Power of Attorney – a brief explanation…

power of attorney

A power of attorney is a legal document in which one person nominates to give legal authority to another person to act on their behalf (often a friend or family member). In effect, a power of attorney allows a person to delegate the management of their affairs to someone they trust.

Appointed powers of attorney can take on many responsibilities. Principals can use their power of attorney to conduct their dealings within Australia while they are overseas, this can include the buying and selling of property, managing a bank accounts, finances and investments, voting at meetings and more.

There are two different types of Power of Attorney:

  1. General Power of Attorney – Gives the Attorney authority to make decisions for a specific reason, event or for a specific period.
  2. Enduring Power of Attorney – The Attorney continues to have authority to act on your behalf if you lose the ability to manage your own affairs.

General Power of Attorney is typically used in business or property transaction to give the Attorney the authority to run a business or sign documents for a specific duration or reason. For instance, to sell a property for you while you are overseas It’s used while you can still make your own decisions and ends once you no longer can (i.e. you lose capacity).

Enduring Power of Attorney, on the other hand, can be used at any time to assign someone to make financial and/or medical decisions on your behalf. It is commonly used when someone is overseas, interstate, too busy, elderly or unwell.

For financial decisions, you can nominate whether you want the attorney to begin making financial decisions for you straight away or at some other date or occasion, such as once you’ve lost the ability to make these decisions.

Your attorney’s power to make personal decisions only starts when you lose capacity to make these decisions.

Choosing your attorney

When you select an enduring power of attorney, the attorney can make personal and/or financial decisions on your behalf, which will have the same legal impact as if you’d made them yourself (subject to any limitations you enforce in the contract/ document).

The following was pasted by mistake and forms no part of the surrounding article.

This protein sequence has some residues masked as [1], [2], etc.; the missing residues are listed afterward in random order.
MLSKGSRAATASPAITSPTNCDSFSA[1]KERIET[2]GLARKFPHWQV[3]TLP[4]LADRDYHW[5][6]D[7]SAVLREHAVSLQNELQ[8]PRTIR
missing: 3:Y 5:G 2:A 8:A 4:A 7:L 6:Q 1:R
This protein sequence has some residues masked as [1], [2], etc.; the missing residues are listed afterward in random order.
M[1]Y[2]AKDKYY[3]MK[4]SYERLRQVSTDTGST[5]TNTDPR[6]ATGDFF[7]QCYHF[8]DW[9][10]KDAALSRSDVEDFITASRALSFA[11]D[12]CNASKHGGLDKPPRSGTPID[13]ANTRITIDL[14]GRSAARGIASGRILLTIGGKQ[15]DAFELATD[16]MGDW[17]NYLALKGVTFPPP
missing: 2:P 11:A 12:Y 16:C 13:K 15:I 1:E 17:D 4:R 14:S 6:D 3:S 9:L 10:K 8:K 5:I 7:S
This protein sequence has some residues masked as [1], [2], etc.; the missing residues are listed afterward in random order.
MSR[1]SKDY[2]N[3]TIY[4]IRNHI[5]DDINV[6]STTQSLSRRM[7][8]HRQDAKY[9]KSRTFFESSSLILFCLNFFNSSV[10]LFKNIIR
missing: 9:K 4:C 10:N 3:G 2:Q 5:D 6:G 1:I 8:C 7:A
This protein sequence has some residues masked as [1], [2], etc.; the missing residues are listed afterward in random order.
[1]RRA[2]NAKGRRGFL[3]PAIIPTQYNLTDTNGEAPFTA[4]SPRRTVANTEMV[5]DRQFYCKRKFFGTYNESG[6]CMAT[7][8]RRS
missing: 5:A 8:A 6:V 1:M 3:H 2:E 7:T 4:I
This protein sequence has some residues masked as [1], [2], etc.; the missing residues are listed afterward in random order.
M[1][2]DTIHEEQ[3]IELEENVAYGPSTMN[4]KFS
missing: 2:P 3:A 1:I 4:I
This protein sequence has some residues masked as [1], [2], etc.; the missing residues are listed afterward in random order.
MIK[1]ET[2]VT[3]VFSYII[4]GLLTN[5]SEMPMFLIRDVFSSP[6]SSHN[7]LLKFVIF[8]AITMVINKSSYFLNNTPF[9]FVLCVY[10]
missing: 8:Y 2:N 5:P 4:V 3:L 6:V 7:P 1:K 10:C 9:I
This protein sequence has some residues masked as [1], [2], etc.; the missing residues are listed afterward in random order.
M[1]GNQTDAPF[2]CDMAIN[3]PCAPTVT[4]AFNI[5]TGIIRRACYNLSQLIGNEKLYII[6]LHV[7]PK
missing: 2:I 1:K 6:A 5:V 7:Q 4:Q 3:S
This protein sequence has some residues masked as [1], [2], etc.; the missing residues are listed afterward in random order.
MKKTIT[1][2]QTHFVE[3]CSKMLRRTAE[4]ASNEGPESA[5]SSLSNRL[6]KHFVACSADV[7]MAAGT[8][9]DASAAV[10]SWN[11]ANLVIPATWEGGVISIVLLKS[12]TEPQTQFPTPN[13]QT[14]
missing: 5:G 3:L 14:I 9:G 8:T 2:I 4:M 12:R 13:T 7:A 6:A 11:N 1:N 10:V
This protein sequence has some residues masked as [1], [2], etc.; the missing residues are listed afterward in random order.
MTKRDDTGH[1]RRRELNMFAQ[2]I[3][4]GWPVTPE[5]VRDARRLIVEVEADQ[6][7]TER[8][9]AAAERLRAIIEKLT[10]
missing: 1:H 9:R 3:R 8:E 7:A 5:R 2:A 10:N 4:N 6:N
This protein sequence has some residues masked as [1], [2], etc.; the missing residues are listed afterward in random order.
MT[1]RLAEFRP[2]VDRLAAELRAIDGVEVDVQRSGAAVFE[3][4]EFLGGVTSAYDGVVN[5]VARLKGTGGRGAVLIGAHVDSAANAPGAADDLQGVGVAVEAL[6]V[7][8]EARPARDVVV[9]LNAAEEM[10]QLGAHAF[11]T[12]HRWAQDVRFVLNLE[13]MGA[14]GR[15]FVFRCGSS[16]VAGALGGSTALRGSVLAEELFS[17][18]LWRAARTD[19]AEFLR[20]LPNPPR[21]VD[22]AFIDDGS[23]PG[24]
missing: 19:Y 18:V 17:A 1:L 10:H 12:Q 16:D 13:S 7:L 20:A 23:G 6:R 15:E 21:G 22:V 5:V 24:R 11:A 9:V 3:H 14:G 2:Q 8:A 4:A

Find someone you trust who’d be willing to take on the responsibility. Consider the following;

  • They be at least 18 years old
  • They must not be your own paid carer (a person receiving a carer’s pension is not considered a paid carer)
  • They must not be your health provider
  • They must not be service provider for a residential service where you are resident of the facility
  • Choosing someone you trust is the most important consideration.
  • Its important to consider a backup Power of Attorney
  • Anyone can be your Attorney under Power; they don’t need to be family or hold any formal qualification.
  • For a financial attorney, consider someone who you know is responsible with their own finances and understands financial matters.
  • For personal matters, consider family members or a close friend who know you well and understand your personal wishes and health care needs.

Choosing your Attorney is a very important decision, and it’s not always easy. The person you choose will have a great deal of decision-making power and will be taking on some often-difficult responsibilities.

Be vigilant who you choose as your attorney. You’re potentially giving this person complete control over your assets and the ability to make important personal decisions about your health care and home/ support care when you are unable to do it yourself

What if there Is no one suitable?

When you don’t have anyone suitable to appoint as your attorney for personal or financial decisions you can apply to appoint a Public Guardian or Public Trustee to work on your behalf. They can assist will free wills, financial and investment matters as well as enduring powers of attorney.

Please note:

The law regulating powers of attorney in Australia is state based.  This means that each Australian State or Territory has a different form of document enabling a person to make legal and financial decisions on behalf of another person. All this information can be found online. If you are having problems finding this information, please let us know and we can assist you.

For our local Qld clients, you can find information here

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